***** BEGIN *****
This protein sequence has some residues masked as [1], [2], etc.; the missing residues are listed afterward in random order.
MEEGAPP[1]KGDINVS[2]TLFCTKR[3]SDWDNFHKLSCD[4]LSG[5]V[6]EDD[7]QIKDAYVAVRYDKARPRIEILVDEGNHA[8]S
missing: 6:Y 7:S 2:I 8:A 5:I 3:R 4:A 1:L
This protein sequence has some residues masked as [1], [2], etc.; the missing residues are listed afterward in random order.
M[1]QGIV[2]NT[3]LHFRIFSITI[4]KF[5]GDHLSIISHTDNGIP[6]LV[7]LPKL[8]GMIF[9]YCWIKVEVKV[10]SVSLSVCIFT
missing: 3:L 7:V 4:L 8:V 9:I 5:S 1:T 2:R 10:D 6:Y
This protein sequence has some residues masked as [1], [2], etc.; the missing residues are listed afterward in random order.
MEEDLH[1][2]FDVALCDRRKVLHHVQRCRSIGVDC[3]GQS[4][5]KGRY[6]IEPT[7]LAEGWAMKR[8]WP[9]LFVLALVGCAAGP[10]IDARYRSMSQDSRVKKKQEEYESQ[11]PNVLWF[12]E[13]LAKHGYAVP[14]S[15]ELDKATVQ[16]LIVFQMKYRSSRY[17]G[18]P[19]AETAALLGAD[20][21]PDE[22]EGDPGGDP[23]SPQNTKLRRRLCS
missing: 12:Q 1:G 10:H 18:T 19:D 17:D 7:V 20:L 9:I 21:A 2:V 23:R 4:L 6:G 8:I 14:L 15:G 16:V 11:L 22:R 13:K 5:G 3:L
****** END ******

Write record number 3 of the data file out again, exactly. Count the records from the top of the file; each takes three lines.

This protein sequence has some residues masked as [1], [2], etc.; the missing residues are listed afterward in random order.
MEEDLH[1][2]FDVALCDRRKVLHHVQRCRSIGVDC[3]GQS[4][5]KGRY[6]IEPT[7]LAEGWAMKR[8]WP[9]LFVLALVGCAAGP[10]IDARYRSMSQDSRVKKKQEEYESQ[11]PNVLWF[12]E[13]LAKHGYAVP[14]S[15]ELDKATVQ[16]LIVFQMKYRSSRY[17]G[18]P[19]AETAALLGAD[20][21]PDE[22]EGDPGGDP[23]SPQNTKLRRRLCS
missing: 12:Q 1:G 10:H 18:T 19:D 17:D 7:V 20:L 9:I 21:A 2:V 23:R 4:L 6:G 8:I 14:L 15:G 16:V 11:L 22:R 13:K 5:G 3:L